> > > I know this is probably a stupid question, but why couldn't we
> > > just compare the user_ns with the tcred->user_ns?
> >
> > If any old user namespace can unshare a cgroup namespace and
> > manipulate the tree, then that condition is just fine. If we're
> > going to require they have to create a pid namespace as well, then
> > you need a more elaborate condition.

> Well, I guess my question was more like "if we don't require the pid
> namespace pinning, what bad things will happen?". You've described
> the corner case, and I'm not sure it's a problem for cgroupv2. It is
> a problem for cgroupv1 (unfortunately), due to backwards
> compatibility reasons. So, we have to decide whether we are going to
> add a restriction for cgroup namespaces, so that this functionality
> can be implemented for both versions -- or should we only implement
> the minimal version (which would only work on cgroupv2).
> If we decide to implement both, we have to agree on the restrictions
> *immediately* because the cgroup namespace was merged in 4.6-rc1 so
> changing the restrictions on it in 4.7 would probably be frowned
> upon.

No, that horse has left the stable: the cgroup namespace applies to
both v1 and v2.

> > > Or are you worried about a process in a cgroup namespace moving
> > > processes to a subtree that isn't in the same pid namespace (even
> > > though they're in the same user namespace)?
> >
> > The corner case I'm worrying about is what happens to a process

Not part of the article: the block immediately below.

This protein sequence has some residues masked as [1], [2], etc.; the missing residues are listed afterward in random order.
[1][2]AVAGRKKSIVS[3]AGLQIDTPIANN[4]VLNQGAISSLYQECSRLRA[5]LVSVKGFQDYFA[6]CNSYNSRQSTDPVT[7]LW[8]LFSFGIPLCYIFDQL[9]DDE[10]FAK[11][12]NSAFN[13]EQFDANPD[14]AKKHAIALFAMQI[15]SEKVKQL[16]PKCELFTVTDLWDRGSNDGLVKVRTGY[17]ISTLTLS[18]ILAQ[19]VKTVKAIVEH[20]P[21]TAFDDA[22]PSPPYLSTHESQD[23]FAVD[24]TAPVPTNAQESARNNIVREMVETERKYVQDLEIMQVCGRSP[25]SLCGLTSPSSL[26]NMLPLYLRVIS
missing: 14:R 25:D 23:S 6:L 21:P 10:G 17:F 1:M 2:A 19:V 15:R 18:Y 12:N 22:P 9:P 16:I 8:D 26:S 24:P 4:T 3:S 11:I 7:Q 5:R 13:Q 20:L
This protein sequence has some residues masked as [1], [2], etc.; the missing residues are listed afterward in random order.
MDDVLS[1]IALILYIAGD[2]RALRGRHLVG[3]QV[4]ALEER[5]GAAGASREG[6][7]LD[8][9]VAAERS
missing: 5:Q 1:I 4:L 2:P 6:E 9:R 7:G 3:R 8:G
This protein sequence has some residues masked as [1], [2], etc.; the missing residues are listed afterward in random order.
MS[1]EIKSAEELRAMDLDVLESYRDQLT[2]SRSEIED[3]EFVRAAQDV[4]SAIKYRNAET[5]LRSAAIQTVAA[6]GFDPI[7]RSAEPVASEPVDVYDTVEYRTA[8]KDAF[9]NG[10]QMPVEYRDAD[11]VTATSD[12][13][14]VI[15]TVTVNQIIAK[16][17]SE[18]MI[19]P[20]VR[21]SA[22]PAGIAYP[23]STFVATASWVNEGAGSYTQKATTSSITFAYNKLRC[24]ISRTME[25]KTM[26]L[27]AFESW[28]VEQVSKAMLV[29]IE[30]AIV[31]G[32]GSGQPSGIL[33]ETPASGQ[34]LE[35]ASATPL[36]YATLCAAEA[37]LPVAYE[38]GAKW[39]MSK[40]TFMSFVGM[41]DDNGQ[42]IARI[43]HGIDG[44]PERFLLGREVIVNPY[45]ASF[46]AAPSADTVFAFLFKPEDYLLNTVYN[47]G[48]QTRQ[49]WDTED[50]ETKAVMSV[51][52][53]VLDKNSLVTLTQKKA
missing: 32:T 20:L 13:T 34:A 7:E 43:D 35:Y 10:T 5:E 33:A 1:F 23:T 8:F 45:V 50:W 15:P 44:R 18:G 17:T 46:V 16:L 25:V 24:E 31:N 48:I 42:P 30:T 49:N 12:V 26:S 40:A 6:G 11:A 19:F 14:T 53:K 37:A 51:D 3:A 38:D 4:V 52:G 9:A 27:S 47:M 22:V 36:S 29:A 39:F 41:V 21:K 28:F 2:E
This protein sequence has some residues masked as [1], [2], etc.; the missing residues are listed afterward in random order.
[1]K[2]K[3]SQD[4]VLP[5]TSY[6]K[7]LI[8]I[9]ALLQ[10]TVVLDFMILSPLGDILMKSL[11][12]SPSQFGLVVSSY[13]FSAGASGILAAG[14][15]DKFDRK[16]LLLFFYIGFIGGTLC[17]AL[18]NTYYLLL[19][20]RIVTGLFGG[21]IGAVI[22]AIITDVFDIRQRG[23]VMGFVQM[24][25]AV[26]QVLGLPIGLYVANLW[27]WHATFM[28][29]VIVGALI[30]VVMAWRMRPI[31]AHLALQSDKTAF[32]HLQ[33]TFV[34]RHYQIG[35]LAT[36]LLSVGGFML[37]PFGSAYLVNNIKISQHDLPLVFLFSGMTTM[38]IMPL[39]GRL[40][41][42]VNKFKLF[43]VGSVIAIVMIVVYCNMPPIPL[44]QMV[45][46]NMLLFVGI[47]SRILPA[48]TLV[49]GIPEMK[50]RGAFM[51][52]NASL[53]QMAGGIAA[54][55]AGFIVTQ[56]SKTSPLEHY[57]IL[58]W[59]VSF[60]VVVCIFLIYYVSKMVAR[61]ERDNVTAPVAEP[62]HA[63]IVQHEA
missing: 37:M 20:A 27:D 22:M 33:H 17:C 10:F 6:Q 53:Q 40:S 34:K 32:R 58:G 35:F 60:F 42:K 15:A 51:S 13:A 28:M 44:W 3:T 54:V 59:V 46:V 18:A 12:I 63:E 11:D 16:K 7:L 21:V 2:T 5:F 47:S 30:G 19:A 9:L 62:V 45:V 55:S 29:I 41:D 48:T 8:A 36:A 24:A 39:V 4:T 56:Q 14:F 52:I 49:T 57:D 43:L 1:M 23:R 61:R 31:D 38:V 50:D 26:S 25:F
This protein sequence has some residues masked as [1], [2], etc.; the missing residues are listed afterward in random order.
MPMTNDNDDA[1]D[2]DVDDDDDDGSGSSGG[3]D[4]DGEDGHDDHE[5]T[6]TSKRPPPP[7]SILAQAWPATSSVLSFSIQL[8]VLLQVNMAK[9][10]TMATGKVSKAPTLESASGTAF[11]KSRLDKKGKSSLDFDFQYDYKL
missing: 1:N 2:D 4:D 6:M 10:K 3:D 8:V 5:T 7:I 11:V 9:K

> > owned by the user that gets moved by the administrator to a more
> > confining cgroup after the establishment of the cgroup namespace?
> > If we allow too much capability to the user_ns->owner, then they
> > could just take it out again. The semantics of who can do what
> > after the namespace is established seem to need better definition.
> > One answer might be that after the cgroup namespace is established
> > , the real admin can't safely move the processes, which is why they
> > should be better confined (say within a pid namespace) so it's not
> > *all* processes owned by this user that can escape control, merely
> > ones that the user has declared a desire to control the cgroups
> > for).
> My thinking was that rename(2) would make this a simple decision, but
> I just realised that rename(2) doesn't let you change the hierarchy.
> But it should be noted that cgroupv2 has a fix for this: you can't
> move a task to another cgroup unless you have attach rights
> (cgroup.procs) to the common ancestor of the current cgroup and the
> target cgroup.

Currently the decision is made in cgroup_procs_write_permission() and
actually is blind to the user namespace, so this needs updating anyway.


> What this means is that you can only "fight the administrator" in the
> case that the admin has decided to move you inside the subtree of the
> cgroup namespace you are in. Itherwise, you can't move back to your
> old cgroup. Of course, it means that the cgroup namespace is now
> broken -- but that's what the admin wanted to do. I don't think that
> should be a problem.
> Since this isn't available in cgroupv1, there's a question about
> whether this functionality should be allowed for cgroupv1. Since
> cgroupv2 still doesn't support all of the controllers needed for many
> container runtimes to work, I don't think we should not implement
> this for cgroupv1. But that's just my opinion.